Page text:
Americans are unique in that we still retain one characteristic that sets us apart from all the other glassy-eyed, snot-nosed people's states of the rest of the civilized world: a right to firearm ownership.  With Canada as a distant runner-up, nowhere else in the world can someone legally purchase such a diverse selection of firearms.  The United States is a singular point in the Western world where modern amenities, centralized government, industrial might, and firearm ownership conjoin.
     While this by no means makes the American who so chooses to own a firearm any more of an ungoverned entity than the average Democrat voter, it is a fundamental step down the path of autarchy and self-realization.  Your feminized political cuckold of a "man" screeching for greater restrictions or outright banning of ownership is no more free and morally upright a being as John Wayne Gacy was an spokesperson in progressing and mending the image of clowns as being creepy.  This type of post-agrarian weenie will generally fall into two groups: the petty tyrant and the ostrich.  Both have the same view on firearm ownership, where one is in a category to be able to maintain their own access to guns for the sake of his own tyranny, while the other is denying the reality of his own safekeeping.  Under no circumstances is one able to maintain a stance advocating gun control and still logically lay claim to the advocacy of liberty.  Gun control and freedom are like fire and gasoline.

"No need to make it weird, Jeff."
     The utility of guns lies in that violence is universal, violence is golden.  The threat thereof is the glue that holds our society, our government, and our country together.  The denial of the right to ready and unfettered access to the most current and efficient means of projecting violence to the individual is the logical implication that only the state is fit to exercise the option of violence.  In a totalitarian state this is naturally assumed, it is logical.  The power rests in the hands of the rulers, and there is no real reason why the leaders of such a state would want their peoples to be able to resist them.  The United States, however, is supposed to be different.  As a republic theoretically practicing a modicum of self-rule, the connection between the ability to elect persons to governmental seats would, by nature, go hand-in-hand with the ability to forcibly remove any ruler who would attempt to go rogue and implement a rule ignoring "consent of the governed," an idea almost as laughable as this "social contract" people have been going on and on about.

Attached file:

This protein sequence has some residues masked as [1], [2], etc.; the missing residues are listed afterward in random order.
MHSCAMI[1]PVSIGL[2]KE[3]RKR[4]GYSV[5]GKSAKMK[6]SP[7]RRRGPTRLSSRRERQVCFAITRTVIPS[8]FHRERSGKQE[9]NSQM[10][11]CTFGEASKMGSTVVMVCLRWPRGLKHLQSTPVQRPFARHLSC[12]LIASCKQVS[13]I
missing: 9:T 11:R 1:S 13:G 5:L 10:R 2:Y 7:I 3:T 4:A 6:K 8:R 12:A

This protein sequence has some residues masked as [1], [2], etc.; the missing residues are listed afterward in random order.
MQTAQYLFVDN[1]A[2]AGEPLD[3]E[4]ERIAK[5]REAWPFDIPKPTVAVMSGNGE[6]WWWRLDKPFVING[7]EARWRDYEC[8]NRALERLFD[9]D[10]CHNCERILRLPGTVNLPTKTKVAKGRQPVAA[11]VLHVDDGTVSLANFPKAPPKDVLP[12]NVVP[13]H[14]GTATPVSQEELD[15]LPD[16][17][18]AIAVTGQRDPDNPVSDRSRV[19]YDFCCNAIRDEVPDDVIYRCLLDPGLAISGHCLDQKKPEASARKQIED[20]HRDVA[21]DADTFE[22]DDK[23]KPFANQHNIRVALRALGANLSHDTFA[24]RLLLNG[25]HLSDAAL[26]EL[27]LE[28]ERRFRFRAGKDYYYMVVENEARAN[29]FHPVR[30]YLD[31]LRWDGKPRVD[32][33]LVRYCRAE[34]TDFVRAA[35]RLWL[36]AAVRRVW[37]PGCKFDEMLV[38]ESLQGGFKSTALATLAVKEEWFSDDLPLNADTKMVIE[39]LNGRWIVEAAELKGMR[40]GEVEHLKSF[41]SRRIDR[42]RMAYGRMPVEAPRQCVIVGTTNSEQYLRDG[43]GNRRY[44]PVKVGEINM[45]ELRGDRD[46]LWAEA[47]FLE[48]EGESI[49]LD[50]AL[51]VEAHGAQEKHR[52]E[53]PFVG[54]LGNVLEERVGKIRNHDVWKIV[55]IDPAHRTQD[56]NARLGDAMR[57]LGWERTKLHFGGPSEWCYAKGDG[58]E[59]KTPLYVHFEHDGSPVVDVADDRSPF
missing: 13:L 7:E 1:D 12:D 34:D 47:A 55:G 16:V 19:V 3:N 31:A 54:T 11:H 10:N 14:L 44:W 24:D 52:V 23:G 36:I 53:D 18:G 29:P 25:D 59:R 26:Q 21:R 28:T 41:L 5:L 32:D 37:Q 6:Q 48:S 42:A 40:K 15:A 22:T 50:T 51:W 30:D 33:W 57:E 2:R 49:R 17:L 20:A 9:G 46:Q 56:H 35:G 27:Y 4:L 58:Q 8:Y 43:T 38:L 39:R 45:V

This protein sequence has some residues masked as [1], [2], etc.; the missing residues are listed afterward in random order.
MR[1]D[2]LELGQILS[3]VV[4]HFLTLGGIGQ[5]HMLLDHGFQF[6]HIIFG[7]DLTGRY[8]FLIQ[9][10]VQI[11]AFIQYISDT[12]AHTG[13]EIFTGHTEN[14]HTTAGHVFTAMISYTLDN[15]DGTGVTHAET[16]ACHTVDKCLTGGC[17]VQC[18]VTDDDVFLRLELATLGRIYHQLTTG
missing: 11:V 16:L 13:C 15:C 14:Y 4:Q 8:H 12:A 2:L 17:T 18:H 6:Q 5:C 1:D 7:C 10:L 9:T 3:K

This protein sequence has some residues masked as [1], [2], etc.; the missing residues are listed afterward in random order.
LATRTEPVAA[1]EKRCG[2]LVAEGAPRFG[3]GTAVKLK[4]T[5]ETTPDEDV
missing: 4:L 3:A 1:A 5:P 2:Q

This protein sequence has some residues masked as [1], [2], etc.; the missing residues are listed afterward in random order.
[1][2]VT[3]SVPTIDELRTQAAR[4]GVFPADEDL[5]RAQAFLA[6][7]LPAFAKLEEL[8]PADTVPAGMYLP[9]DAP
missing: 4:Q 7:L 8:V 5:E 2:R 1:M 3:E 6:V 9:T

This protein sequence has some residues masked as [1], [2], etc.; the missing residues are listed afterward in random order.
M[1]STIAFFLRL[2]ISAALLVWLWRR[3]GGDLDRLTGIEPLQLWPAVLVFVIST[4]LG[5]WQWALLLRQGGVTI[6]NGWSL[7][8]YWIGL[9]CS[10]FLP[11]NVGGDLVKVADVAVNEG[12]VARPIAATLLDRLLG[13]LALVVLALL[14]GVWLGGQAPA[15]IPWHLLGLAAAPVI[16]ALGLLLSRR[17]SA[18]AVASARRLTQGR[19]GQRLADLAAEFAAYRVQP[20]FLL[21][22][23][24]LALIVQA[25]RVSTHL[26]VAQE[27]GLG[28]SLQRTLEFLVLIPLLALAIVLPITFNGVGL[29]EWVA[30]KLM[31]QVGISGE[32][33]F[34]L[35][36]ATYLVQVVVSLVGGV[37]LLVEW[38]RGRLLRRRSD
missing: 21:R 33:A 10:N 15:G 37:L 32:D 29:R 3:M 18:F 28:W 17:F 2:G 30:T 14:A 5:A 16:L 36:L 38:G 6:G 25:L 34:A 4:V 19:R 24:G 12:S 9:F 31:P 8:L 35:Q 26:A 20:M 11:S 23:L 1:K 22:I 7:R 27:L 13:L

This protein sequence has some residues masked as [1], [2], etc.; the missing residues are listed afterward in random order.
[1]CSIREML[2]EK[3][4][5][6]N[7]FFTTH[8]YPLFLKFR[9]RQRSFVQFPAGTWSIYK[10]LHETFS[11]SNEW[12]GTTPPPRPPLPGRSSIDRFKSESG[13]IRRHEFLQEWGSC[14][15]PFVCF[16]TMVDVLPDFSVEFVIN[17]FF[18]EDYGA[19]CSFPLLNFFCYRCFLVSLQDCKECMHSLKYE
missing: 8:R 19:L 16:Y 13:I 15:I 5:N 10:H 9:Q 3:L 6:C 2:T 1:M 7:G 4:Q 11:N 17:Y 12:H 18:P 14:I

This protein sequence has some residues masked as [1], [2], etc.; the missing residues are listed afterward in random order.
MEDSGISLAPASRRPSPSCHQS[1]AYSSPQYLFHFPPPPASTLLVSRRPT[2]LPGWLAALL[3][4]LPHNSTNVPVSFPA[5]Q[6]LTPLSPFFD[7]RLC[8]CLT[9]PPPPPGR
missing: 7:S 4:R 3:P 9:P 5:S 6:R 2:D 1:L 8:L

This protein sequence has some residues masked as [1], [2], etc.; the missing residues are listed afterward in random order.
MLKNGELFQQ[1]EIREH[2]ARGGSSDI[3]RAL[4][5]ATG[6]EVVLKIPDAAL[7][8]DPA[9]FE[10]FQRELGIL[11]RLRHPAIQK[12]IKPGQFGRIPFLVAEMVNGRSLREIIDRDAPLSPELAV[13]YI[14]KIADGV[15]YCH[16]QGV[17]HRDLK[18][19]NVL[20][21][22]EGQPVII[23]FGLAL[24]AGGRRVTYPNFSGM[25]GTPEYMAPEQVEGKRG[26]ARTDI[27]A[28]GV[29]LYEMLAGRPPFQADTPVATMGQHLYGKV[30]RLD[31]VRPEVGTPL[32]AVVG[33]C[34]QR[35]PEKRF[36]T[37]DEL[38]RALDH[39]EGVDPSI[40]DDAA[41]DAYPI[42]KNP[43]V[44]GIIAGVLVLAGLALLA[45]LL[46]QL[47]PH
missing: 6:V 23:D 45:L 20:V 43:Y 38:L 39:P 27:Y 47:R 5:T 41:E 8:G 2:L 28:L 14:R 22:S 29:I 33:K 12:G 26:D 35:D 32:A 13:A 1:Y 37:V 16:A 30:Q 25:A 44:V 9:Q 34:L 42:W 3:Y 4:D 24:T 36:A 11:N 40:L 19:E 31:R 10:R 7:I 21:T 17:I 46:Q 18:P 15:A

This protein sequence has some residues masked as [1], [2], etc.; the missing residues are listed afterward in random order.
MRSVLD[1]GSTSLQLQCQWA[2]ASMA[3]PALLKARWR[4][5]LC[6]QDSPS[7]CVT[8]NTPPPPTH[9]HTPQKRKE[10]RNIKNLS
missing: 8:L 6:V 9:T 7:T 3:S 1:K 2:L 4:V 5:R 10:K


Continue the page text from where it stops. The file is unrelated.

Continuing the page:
The United State's defense of the Second Amendment is the Swan Song for Western civilization, with a notable exception in Canada's loosening of laws pertaining to its long gun registry.  In every other industrialized nation on Earth the governed have ceded their ability to defend themselves in the most effective manner available.  Do not be fooled by Switzerland, often cited as a study in "gun violence" and the broken correlation to gun possession. Those guns were issued to the citizens on the basis that they would take up these arms in defense of the country should the need arise.  Nowhere else do men possess the government recognized freedom to take up arms, should they choose, for no other reason than their own personal safety from both individuals and that same government ...for the time being.
     When surveying the field of politics it is easily over looked, should you be the product of a public education, that the pleas for "compromise" is a ubiquitous feature of any publicity event.  In a fair business transaction this is expected.  Both parties rightly wish to make maximum benefit from their time, efforts, and/or goods.  Candy bars would cost a million dollars if the manufacturers and distributors could get away with it.  Not everybody is going to be able to get what they want.  The event where compromise gets disturbing is when this concept is applied to the revocation of civil liberties as they are upheld by the state.  When any party is asked by the head of state to "compromise" and relinquish their ability to partake in any activity that does not cause harm or impede on the rights of others, this is not compromise, it is merely a euphemism for tyranny.  You get nothing that you want, and the state will eventually get the full extent of what it wants over several more such "compromises."  Any such argumentation is nonsense anyway, as the word compromise can only be applied to voluntary actions, and just try to abstain from the laws passed as a result of any compromise applying to the Second Amendment.
"Compromise time, asshole!"
     Above anything else,  look at the direction from which the sides are coming.  Those wishing to preserve their liberties and freedoms to keep and bear arms are doing so because they have established a point at which they are willing to risk their own lives, and if necessary die. They stand for the preservation of what they already have, to be protected and guarded by themselves and at their own expense.  Opposing these people are the those who are attempting to force others into compliance with their view of the way things should be.  They invariably do this through the use of proxy forces and middlemen.  By expanding the threat of violence, enforced by people with guns, they seek to eliminate their fears of people with guns threatening violence, all while saying that it's not just people that are the problem, but the guns.

People cannot be trusted with guns, so people with guns need to keep guns away from people.

One party is ready to die for what they have, the other is ready to kill to take it.